Implant loosening is frequently detected after fixation of open book injuries. Though many authors do not see this as a complication, it is often the reason for hardware removal or reinstrumentation in the case of remaining instability. We hypothesized that the flexibility of the implant has an influence on loosening and thus on failure of the construct.Methods:
We used 6 fresh-frozen pelvic specimens and tested them with our recently introduced test setup for two-leg alternate loading. We subjected them to a non-destructive quasi-static test in the intact condition followed by a non-destructive cyclic test under axial sinusoidal loading with progressive amplitude. Afterwards we simulated an open book injury and performed fixation with three different configurations of a modular fixation system (1-, 2- or 4-rod configuration) in randomized order. Subsequently, the specimens were subjected to 3 cyclic tests with the same loading protocol as previously defined. Finally, each construct was cyclically tested to failure keeping the final rod configuration.Findings:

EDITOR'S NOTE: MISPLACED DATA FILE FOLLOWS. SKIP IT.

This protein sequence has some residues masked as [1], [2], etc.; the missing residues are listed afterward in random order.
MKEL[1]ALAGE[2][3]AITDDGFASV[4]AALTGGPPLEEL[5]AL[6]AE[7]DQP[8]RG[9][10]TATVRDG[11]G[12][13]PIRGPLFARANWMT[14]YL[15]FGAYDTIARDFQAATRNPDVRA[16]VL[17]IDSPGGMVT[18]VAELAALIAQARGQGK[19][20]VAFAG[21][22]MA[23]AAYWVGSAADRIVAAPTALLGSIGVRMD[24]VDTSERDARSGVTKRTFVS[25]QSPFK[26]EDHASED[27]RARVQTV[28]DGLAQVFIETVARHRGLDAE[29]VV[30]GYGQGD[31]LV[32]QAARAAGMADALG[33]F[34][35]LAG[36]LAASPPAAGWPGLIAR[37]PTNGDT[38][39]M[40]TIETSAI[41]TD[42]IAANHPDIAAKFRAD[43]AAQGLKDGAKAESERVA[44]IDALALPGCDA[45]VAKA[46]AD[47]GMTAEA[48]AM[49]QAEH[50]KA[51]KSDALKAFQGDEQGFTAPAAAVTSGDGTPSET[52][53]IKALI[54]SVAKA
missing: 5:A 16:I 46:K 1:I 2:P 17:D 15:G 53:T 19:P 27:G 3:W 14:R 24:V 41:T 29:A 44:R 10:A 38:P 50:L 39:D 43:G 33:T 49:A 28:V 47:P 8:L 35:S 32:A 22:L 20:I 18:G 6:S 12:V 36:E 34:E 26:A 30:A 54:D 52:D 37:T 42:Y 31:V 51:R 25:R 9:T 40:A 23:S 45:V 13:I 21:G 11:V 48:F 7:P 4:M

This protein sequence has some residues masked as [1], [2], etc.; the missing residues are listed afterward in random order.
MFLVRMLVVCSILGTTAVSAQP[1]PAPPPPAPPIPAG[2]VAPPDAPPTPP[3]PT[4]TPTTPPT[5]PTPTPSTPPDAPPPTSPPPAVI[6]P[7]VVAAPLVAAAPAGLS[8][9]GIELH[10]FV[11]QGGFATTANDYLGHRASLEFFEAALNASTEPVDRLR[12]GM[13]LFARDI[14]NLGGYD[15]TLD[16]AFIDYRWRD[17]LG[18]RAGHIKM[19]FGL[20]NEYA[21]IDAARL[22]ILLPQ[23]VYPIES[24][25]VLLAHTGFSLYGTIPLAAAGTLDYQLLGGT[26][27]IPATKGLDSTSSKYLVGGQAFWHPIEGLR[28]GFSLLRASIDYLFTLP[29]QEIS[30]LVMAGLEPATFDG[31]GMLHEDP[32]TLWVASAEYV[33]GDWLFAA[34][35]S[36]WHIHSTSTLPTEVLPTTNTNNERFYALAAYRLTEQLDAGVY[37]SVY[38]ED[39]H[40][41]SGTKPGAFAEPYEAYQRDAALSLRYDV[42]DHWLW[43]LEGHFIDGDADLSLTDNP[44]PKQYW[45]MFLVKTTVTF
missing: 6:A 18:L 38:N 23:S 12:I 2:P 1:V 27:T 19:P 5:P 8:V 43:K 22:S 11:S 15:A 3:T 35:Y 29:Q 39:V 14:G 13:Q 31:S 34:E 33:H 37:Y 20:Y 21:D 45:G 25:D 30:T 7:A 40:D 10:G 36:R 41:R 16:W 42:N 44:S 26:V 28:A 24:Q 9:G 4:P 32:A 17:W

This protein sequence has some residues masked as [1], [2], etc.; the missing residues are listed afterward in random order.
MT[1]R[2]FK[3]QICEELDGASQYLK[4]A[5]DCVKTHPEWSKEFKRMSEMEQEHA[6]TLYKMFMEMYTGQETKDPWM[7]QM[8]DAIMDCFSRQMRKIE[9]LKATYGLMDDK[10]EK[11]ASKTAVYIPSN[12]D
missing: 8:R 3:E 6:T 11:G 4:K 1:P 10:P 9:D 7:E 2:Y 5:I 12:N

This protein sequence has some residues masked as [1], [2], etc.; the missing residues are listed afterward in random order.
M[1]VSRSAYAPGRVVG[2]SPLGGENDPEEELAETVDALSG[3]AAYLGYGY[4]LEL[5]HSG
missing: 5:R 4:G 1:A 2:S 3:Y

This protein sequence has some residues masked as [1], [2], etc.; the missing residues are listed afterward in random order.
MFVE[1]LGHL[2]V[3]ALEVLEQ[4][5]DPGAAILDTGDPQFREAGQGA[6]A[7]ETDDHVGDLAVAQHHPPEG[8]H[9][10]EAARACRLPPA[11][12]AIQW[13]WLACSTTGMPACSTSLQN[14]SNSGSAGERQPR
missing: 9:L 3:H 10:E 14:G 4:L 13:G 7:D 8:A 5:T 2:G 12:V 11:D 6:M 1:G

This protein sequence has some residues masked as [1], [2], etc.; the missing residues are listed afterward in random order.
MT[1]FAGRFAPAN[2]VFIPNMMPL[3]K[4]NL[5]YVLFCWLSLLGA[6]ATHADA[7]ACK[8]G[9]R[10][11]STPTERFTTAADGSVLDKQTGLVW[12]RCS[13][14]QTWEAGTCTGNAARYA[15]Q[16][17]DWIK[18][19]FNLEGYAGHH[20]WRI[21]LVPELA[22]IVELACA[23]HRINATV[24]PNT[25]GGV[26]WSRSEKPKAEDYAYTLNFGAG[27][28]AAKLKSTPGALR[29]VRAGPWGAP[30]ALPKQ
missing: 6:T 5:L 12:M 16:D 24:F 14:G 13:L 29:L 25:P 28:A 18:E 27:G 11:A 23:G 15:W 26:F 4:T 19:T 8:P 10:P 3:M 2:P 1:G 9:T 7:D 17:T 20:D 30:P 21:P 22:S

We detected significantly greater mobility after 1-rod-fixation and no significant differences after 2-rod or 4-rod-fixation compared to the intact symphysis condition.Findings:
In the destructive test series the 4-rod-fixation failed first followed by the 1-rod-fixation. The 2-rod-fixation sustained almost 3 times as many load cycles prior to failure as the 4-rod-fixation, whereas the 1-rod-fixation sustained twice as many cycles as the 4-rod-fixation.Interpretation:
In conclusion, flexible fixation of the ruptured pubic symphysis in human specimens shows superior behavior with respect to load bearing capacity and ability to withstand cyclic loading compared to stiff constructs.